For a lot of people, a majority of their day-to-day life is spent indoors. Whether that time is inside of the home, school or the workplace, it often makes people appreciate the time that they do spend outside of it. The fresh air, the smell of fresh cut grass or flowers, and the warmth of the sun are just a few of the many positive aspects of being outdoors. There are also numerous health benefits as people are often participating in some form of activity when they are outside, such as taking a walk, gardening, or participating in a sport. Not only does the sun boost the body's production of Vitamin D, but these outdoor activities help people lose weight and/or stay in shape. Unfortunately, for all of the positive aspects associated with being outside, there are also a few negative ones. Awareness and preparation are crucial when it comes to ensuring the outdoor safety of oneself and one's family.
- Outdoor Safety Notes (PDF)
- Poisonous Plants (PDF)
- Poison Ivy – Prevention and Symptoms
- Summer Safety: Plants, Insects, and Animals to Avoid
- Play it Safe with Outdoor Safety Tips
- Plant Smarts
- Poisonous Plants in the Landscape (PDF)
- Be Aware of Poison Ivy and Other Rash Producing Plants
- Identification of Poison Ivy, Poison Oak, Poison Sumac, and Poisonwood
Plants are a major part of nature. Depending on the specific plant, they often scent the air and are beautiful to look at. Certain types of plants can be irritating and even dangerous to humans and pets. People who go camping or hiking and individuals with children should learn how to recognize poisonous plants. While poisonous plants can be found in parks and in forests, they may also be found in residential areas. Recognizing these plants can help parents of young children who may chew or put pieces of a plant in their mouths. Kids who are old enough not to put leaves or plants in their mouth should also be educated on what plants to avoid touching, such as poison oak or poison ivy as these plants can cause severe skin irritation. Wild mushrooms and certain berries are also unsafe for consumption. The Internet is a good source of information regarding poisonous plants. People may also buy books that describe and provide pictures of dangerous plants. Books can be taken on outdoor trips and used for on-site identification.
- Outdoor Summer Safety
- Outdoor Safety - Animals
- Wildlife Safety in the South
- Wildlife Safety for Campers
- Bear Safety
- Outdoor Safety Tips – Insects and Food (PDF)
- Snakes and Safety
Wild animals are another potential source of danger that is associated with the outdoors. This threat is greatest for people who enjoy camping or hiking and people who live in areas that are close to nature. Snakes, for example, can be a threat to people who are walking in forested areas. They can be a problem when they are startled or stepped on. Poking the ground with a stick before stepping in a spot that is dark or not clearly visible can help prevent snake bites. Putting one's hand in covered areas is also dangerous when it comes to snakes. Bears are another threat for nature lovers. People should keep their campgrounds as clean of food items as possible and never take food into their tents. If a person comes across a bear while hiking, they should make every effort to give it space and not startle it. If a bear approaches, standing tall and making loud noises may prove an effective deterrent. Wild and/or dangerous animals aren't only a problem for nature trips. Stray dogs, bats and other animals may also be found in residential areas. People should avoid contact with threatening animals as much as possible and contact local animal control as soon as they can. Insect bites can be a nuisance and may even spread disease. To avoid insect bites, use an insect repellent that contains DEET. When hiking or camping, members of the trip should check themselves for ticks, which can cause Lyme disease.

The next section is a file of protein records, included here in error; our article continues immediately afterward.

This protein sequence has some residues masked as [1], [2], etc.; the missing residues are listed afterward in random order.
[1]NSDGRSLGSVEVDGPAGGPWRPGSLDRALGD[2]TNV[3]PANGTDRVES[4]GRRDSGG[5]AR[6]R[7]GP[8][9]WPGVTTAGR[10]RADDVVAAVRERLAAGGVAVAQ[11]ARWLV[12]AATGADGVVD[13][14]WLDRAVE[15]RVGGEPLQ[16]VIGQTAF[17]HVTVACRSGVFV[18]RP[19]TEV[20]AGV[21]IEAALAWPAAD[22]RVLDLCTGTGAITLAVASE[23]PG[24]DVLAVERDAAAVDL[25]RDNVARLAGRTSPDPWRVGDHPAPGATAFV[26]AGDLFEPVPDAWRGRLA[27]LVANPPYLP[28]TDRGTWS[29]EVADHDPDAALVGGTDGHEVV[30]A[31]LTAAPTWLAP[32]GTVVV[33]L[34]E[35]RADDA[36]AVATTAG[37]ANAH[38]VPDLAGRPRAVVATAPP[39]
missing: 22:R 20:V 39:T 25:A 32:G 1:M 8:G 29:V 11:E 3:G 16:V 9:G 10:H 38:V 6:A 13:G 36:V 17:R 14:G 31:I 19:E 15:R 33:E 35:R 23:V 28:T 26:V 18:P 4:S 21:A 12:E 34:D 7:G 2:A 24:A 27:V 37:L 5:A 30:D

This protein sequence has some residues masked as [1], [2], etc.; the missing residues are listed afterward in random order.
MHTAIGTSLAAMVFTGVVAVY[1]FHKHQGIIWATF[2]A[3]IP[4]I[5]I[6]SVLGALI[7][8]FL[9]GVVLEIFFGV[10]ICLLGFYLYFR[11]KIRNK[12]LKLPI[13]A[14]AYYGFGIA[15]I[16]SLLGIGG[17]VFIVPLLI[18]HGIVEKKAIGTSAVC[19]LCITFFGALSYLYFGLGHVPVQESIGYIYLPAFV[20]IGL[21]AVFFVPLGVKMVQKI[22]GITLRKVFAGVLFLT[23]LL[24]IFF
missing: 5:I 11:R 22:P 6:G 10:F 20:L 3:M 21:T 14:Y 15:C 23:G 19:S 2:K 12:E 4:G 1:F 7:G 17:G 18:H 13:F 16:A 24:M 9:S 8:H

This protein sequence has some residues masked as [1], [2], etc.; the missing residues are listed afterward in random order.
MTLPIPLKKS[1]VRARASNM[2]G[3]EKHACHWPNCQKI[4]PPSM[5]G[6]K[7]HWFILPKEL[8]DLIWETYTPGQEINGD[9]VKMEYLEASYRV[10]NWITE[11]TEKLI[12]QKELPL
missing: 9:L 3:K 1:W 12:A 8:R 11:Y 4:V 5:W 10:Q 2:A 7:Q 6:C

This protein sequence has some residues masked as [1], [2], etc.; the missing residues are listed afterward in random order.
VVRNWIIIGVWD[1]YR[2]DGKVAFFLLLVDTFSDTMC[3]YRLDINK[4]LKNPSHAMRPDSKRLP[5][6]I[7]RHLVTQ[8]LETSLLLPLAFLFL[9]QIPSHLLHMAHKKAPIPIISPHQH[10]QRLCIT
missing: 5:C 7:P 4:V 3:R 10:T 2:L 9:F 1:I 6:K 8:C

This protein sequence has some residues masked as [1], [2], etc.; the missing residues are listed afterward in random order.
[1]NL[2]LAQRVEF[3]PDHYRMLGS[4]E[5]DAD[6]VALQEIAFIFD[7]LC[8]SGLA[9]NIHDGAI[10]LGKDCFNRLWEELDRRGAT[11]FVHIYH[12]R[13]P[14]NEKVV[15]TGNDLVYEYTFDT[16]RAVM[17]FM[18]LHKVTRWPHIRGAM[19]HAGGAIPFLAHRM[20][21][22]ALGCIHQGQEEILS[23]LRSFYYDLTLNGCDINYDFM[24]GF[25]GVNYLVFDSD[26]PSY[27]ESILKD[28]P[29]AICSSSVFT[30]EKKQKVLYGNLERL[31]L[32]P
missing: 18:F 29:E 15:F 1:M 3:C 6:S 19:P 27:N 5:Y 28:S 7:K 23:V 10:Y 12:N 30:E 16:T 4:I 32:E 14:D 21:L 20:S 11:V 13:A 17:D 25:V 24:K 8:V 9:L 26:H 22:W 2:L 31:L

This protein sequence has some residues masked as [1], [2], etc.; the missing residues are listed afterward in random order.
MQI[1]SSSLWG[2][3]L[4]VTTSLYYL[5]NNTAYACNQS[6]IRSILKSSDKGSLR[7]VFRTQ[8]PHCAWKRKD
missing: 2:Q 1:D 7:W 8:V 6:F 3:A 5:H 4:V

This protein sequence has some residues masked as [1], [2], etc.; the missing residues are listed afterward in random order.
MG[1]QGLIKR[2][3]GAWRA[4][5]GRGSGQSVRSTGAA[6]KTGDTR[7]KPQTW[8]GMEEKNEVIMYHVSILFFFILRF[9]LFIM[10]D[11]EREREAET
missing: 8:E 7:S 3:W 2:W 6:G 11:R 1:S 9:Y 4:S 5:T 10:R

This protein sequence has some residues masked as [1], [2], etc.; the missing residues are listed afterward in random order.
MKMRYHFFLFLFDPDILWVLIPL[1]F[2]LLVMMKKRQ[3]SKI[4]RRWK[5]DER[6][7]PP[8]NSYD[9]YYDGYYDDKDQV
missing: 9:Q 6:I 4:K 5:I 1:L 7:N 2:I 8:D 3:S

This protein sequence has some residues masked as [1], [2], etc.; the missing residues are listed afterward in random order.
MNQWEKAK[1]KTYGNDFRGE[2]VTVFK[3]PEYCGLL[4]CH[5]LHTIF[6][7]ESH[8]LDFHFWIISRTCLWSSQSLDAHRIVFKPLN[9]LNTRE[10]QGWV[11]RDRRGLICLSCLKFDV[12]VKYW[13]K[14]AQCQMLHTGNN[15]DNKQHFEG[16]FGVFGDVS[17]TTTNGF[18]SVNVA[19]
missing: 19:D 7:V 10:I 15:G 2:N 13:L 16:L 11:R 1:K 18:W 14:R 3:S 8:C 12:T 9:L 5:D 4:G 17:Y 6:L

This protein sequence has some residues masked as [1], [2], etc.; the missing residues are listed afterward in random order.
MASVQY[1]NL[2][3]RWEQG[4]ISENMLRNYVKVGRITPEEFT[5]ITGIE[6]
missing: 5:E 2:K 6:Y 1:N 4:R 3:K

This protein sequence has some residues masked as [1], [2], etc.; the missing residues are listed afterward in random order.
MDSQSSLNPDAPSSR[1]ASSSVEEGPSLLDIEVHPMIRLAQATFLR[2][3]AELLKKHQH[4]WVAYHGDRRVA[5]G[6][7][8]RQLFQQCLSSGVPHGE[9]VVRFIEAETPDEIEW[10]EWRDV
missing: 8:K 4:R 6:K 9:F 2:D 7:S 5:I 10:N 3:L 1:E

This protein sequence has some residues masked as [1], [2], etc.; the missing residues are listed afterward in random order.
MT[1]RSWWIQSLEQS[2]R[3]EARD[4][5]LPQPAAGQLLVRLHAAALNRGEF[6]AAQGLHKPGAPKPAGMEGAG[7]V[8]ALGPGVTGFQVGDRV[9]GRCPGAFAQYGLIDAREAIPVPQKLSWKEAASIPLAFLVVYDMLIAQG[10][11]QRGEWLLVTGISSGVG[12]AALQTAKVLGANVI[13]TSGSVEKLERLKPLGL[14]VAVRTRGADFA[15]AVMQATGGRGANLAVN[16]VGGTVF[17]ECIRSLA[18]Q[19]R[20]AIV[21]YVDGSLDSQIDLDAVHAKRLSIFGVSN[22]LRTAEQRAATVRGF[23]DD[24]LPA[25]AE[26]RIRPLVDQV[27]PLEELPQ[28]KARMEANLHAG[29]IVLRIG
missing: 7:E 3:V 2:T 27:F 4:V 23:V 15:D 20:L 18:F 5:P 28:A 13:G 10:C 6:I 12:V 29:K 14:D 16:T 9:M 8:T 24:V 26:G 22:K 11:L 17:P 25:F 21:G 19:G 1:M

- Sunburn Prevention, Treating, and Sunscreen Tips
- Outdoor Safety: Heat Exhaustion - Combating the Summer Sun
- Sun Safety Tips for Sports Enthusiasts
- Sun Safety Alliance Sun Safety Tips
- Sun Safety Fact Sheet
- Sun Safety Tips for Summer
- Sun Safety – Children
- About Sun Safety
- Summer Safety Tips - Sun Safety
The ultra-violet rays from the sun represent a potential danger to everyone. Exposure to these rays can at worst, cause skin cancer and at minimum, contribute to the aged appearance of skin in terms of wrinkles and age spots. An application of sunscreen with a minimum SPF of 15 can help block these rays. Sunscreen should be applied to exposed skin and is even available as facial moisturizer and as an ingredient in some types of makeup. How a person dresses can also protect them from the sun. Weather and temperature permitting, arms should be covered by long sleeves and legs covered by pants or a skirt. Wearing a hat can help protect one's head from exposure to the sun.
After spending a significant amount of time indoors, people often look forward to time that they can spend outside. Whether that time is spent in pursuit of adventure or leisure is purely an individual choice. No matter what they are doing, however, people should be aware of the potential dangers that are associated with nature. While these threats don't lessen the many enjoyable benefits associated with spending time outdoors, they can seriously injure and even who is ill-prepared.
Find more about the author: Kim Hart